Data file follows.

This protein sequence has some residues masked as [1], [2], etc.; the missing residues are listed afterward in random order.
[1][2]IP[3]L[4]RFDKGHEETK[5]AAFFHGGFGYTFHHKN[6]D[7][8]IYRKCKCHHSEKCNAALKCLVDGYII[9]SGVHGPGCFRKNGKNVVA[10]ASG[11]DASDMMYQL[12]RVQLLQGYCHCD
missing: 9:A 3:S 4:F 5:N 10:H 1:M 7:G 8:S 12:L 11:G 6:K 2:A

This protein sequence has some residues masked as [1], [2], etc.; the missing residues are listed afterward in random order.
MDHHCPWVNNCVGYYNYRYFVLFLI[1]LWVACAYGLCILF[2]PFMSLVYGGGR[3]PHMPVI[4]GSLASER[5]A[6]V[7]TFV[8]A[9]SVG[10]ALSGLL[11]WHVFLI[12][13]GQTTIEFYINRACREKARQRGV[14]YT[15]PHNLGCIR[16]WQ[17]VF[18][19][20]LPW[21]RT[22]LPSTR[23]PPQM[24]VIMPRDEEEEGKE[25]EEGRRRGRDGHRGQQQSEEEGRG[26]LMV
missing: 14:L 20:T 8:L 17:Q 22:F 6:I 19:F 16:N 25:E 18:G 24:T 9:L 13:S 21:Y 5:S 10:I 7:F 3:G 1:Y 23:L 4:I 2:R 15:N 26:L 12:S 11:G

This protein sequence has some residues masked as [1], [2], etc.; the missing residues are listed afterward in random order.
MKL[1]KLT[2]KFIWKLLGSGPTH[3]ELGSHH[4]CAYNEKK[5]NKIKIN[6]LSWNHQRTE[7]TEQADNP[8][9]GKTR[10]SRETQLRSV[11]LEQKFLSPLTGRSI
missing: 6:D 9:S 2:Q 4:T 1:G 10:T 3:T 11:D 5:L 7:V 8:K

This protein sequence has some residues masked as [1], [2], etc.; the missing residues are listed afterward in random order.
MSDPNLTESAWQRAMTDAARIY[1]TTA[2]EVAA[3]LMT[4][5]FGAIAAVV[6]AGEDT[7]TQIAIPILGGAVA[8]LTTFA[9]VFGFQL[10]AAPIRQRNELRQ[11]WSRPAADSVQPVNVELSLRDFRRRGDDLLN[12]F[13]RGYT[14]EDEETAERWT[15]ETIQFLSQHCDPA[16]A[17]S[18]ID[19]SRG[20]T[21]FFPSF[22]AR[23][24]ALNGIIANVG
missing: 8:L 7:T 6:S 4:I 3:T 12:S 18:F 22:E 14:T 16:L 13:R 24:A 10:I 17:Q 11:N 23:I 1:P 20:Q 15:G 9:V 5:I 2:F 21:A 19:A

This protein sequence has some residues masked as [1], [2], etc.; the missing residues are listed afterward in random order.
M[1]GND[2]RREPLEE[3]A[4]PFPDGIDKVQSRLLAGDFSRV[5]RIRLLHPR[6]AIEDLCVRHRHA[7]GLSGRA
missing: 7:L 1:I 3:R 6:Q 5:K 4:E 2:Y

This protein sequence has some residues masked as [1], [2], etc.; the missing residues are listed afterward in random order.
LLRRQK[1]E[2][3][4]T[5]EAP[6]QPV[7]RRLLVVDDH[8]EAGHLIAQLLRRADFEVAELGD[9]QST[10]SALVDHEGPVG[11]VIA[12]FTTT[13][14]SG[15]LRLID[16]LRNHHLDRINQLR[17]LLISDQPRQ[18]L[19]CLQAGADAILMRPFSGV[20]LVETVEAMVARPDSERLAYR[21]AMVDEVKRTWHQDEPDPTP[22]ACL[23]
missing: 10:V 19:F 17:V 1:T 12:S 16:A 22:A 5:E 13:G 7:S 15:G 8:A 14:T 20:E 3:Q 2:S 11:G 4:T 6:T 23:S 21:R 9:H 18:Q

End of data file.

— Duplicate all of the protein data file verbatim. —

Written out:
This protein sequence has some residues masked as [1], [2], etc.; the missing residues are listed afterward in random order.
[1][2]IP[3]L[4]RFDKGHEETK[5]AAFFHGGFGYTFHHKN[6]D[7][8]IYRKCKCHHSEKCNAALKCLVDGYII[9]SGVHGPGCFRKNGKNVVA[10]ASG[11]DASDMMYQL[12]RVQLLQGYCHCD
missing: 9:A 3:S 4:F 5:N 10:H 1:M 7:G 8:S 12:L 11:G 6:K 2:A

This protein sequence has some residues masked as [1], [2], etc.; the missing residues are listed afterward in random order.
MDHHCPWVNNCVGYYNYRYFVLFLI[1]LWVACAYGLCILF[2]PFMSLVYGGGR[3]PHMPVI[4]GSLASER[5]A[6]V[7]TFV[8]A[9]SVG[10]ALSGLL[11]WHVFLI[12][13]GQTTIEFYINRACREKARQRGV[14]YT[15]PHNLGCIR[16]WQ[17]VF[18][19][20]LPW[21]RT[22]LPSTR[23]PPQM[24]VIMPRDEEEEGKE[25]EEGRRRGRDGHRGQQQSEEEGRG[26]LMV
missing: 14:L 20:T 8:L 17:Q 22:F 6:I 19:F 16:N 25:E 18:G 24:T 9:L 13:S 21:Y 5:S 10:I 7:F 3:G 1:Y 23:L 4:I 2:R 15:N 26:L 12:S 11:G

This protein sequence has some residues masked as [1], [2], etc.; the missing residues are listed afterward in random order.
MKL[1]KLT[2]KFIWKLLGSGPTH[3]ELGSHH[4]CAYNEKK[5]NKIKIN[6]LSWNHQRTE[7]TEQADNP[8][9]GKTR[10]SRETQLRSV[11]LEQKFLSPLTGRSI
missing: 6:D 9:S 2:Q 4:T 1:G 10:T 3:T 11:D 5:L 7:V 8:K

This protein sequence has some residues masked as [1], [2], etc.; the missing residues are listed afterward in random order.
MSDPNLTESAWQRAMTDAARIY[1]TTA[2]EVAA[3]LMT[4][5]FGAIAAVV[6]AGEDT[7]TQIAIPILGGAVA[8]LTTFA[9]VFGFQL[10]AAPIRQRNELRQ[11]WSRPAADSVQPVNVELSLRDFRRRGDDLLN[12]F[13]RGYT[14]EDEETAERWT[15]ETIQFLSQHCDPA[16]A[17]S[18]ID[19]SRG[20]T[21]FFPSF[22]AR[23][24]ALNGIIANVG
missing: 8:L 7:T 6:S 4:I 3:T 12:S 18:F 22:E 14:T 16:L 13:R 24:A 10:I 17:Q 11:N 23:I 1:P 20:Q 15:G 9:V 5:I 2:F 21:A 19:A

This protein sequence has some residues masked as [1], [2], etc.; the missing residues are listed afterward in random order.
M[1]GND[2]RREPLEE[3]A[4]PFPDGIDKVQSRLLAGDFSRV[5]RIRLLHPR[6]AIEDLCVRHRHA[7]GLSGRA
missing: 7:L 1:I 3:R 6:Q 5:K 4:E 2:Y

This protein sequence has some residues masked as [1], [2], etc.; the missing residues are listed afterward in random order.
LLRRQK[1]E[2][3][4]T[5]EAP[6]QPV[7]RRLLVVDDH[8]EAGHLIAQLLRRADFEVAELGD[9]QST[10]SALVDHEGPVG[11]VIA[12]FTTT[13][14]SG[15]LRLID[16]LRNHHLDRINQLR[17]LLISDQPRQ[18]L[19]CLQAGADAILMRPFSGV[20]LVETVEAMVARPDSERLAYR[21]AMVDEVKRTWHQDEPDPTP[22]ACL[23]
missing: 10:V 19:F 17:V 1:T 12:S 16:A 22:A 5:E 13:G 7:S 15:G 8:A 14:T 20:E 3:Q 2:S 11:G 4:T 6:T 23:S 21:R 9:H 18:Q